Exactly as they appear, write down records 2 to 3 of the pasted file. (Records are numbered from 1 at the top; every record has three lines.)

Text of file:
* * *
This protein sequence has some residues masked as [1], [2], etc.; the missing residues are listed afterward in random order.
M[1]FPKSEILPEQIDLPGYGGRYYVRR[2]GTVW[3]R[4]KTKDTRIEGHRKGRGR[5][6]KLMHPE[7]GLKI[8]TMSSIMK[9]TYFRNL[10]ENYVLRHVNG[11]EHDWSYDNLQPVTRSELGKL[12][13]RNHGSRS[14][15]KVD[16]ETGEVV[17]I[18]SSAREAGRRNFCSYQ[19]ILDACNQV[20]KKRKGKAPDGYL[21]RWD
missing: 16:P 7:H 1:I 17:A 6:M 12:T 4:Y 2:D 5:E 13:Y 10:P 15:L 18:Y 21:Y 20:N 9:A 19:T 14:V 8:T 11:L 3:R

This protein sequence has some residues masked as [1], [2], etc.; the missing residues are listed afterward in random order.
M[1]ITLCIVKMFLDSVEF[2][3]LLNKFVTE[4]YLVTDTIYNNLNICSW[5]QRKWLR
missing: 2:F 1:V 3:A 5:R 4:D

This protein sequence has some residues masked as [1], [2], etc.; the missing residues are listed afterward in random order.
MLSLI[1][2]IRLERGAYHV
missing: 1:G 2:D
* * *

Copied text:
This protein sequence has some residues masked as [1], [2], etc.; the missing residues are listed afterward in random order.
M[1]ITLCIVKMFLDSVEF[2][3]LLNKFVTE[4]YLVTDTIYNNLNICSW[5]QRKWLR
missing: 2:F 1:V 3:A 5:R 4:D

This protein sequence has some residues masked as [1], [2], etc.; the missing residues are listed afterward in random order.
MLSLI[1][2]IRLERGAYHV
missing: 1:G 2:D